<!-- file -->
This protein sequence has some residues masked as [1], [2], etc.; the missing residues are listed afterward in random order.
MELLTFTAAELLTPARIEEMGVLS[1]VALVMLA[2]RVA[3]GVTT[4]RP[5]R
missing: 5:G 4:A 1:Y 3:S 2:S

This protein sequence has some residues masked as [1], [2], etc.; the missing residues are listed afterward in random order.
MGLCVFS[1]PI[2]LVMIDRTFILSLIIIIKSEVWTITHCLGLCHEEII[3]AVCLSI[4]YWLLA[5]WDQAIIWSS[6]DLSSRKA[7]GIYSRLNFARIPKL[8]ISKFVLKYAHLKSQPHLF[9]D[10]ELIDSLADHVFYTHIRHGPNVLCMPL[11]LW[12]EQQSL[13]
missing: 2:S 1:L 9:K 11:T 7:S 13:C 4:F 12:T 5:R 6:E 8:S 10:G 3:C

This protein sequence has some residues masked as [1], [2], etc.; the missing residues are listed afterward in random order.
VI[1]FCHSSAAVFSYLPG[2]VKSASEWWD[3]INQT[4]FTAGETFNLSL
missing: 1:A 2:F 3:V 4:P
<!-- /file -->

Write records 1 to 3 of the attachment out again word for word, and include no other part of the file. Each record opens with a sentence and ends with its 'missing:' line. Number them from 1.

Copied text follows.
This protein sequence has some residues masked as [1], [2], etc.; the missing residues are listed afterward in random order.
MELLTFTAAELLTPARIEEMGVLS[1]VALVMLA[2]RVA[3]GVTT[4]RP[5]R
missing: 5:G 4:A 1:Y 3:S 2:S

This protein sequence has some residues masked as [1], [2], etc.; the missing residues are listed afterward in random order.
MGLCVFS[1]PI[2]LVMIDRTFILSLIIIIKSEVWTITHCLGLCHEEII[3]AVCLSI[4]YWLLA[5]WDQAIIWSS[6]DLSSRKA[7]GIYSRLNFARIPKL[8]ISKFVLKYAHLKSQPHLF[9]D[10]ELIDSLADHVFYTHIRHGPNVLCMPL[11]LW[12]EQQSL[13]
missing: 2:S 1:L 9:K 11:T 7:S 13:C 4:F 12:T 5:R 6:E 8:S 10:G 3:C

This protein sequence has some residues masked as [1], [2], etc.; the missing residues are listed afterward in random order.
VI[1]FCHSSAAVFSYLPG[2]VKSASEWWD[3]INQT[4]FTAGETFNLSL
missing: 1:A 2:F 3:V 4:P